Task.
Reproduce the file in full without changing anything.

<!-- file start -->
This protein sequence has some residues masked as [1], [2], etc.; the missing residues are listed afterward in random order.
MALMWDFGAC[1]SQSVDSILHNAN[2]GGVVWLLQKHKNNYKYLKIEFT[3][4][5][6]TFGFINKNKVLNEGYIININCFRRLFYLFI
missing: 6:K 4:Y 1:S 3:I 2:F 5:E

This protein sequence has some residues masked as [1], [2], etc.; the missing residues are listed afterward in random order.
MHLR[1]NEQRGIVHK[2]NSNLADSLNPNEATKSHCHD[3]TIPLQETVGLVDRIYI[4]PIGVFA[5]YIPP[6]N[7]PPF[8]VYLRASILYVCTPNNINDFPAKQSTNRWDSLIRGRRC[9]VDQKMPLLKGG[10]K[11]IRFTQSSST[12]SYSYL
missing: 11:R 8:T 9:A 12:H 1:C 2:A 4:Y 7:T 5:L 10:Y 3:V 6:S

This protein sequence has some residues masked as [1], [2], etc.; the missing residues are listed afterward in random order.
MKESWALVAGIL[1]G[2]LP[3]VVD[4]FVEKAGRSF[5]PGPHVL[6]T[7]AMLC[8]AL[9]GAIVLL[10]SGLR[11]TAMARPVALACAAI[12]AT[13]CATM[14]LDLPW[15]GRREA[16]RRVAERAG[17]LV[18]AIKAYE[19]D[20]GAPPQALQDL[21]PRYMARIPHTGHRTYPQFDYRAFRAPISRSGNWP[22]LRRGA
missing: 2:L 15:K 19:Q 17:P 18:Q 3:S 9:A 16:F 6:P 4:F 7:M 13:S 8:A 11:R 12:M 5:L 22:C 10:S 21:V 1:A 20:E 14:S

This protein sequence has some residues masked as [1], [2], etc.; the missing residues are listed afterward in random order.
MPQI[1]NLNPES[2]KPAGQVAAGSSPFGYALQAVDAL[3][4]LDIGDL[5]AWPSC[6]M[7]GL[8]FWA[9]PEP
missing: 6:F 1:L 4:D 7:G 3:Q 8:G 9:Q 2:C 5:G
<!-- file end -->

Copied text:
This protein sequence has some residues masked as [1], [2], etc.; the missing residues are listed afterward in random order.
MALMWDFGAC[1]SQSVDSILHNAN[2]GGVVWLLQKHKNNYKYLKIEFT[3][4][5][6]TFGFINKNKVLNEGYIININCFRRLFYLFI
missing: 6:K 4:Y 1:S 3:I 2:F 5:E

This protein sequence has some residues masked as [1], [2], etc.; the missing residues are listed afterward in random order.
MHLR[1]NEQRGIVHK[2]NSNLADSLNPNEATKSHCHD[3]TIPLQETVGLVDRIYI[4]PIGVFA[5]YIPP[6]N[7]PPF[8]VYLRASILYVCTPNNINDFPAKQSTNRWDSLIRGRRC[9]VDQKMPLLKGG[10]K[11]IRFTQSSST[12]SYSYL
missing: 11:R 8:T 9:A 12:H 1:C 2:A 4:Y 7:T 5:L 10:Y 3:V 6:S

This protein sequence has some residues masked as [1], [2], etc.; the missing residues are listed afterward in random order.
MKESWALVAGIL[1]G[2]LP[3]VVD[4]FVEKAGRSF[5]PGPHVL[6]T[7]AMLC[8]AL[9]GAIVLL[10]SGLR[11]TAMARPVALACAAI[12]AT[13]CATM[14]LDLPW[15]GRREA[16]RRVAERAG[17]LV[18]AIKAYE[19]D[20]GAPPQALQDL[21]PRYMARIPHTGHRTYPQFDYRAFRAPISRSGNWP[22]LRRGA
missing: 2:L 15:K 19:Q 17:P 18:Q 3:S 9:A 16:F 6:P 4:F 7:M 13:S 8:A 11:R 12:M 5:L 22:C 10:S 21:V 1:A 20:E 14:S

This protein sequence has some residues masked as [1], [2], etc.; the missing residues are listed afterward in random order.
MPQI[1]NLNPES[2]KPAGQVAAGSSPFGYALQAVDAL[3][4]LDIGDL[5]AWPSC[6]M[7]GL[8]FWA[9]PEP
missing: 6:F 1:L 4:D 7:G 3:Q 8:G 9:Q 2:C 5:G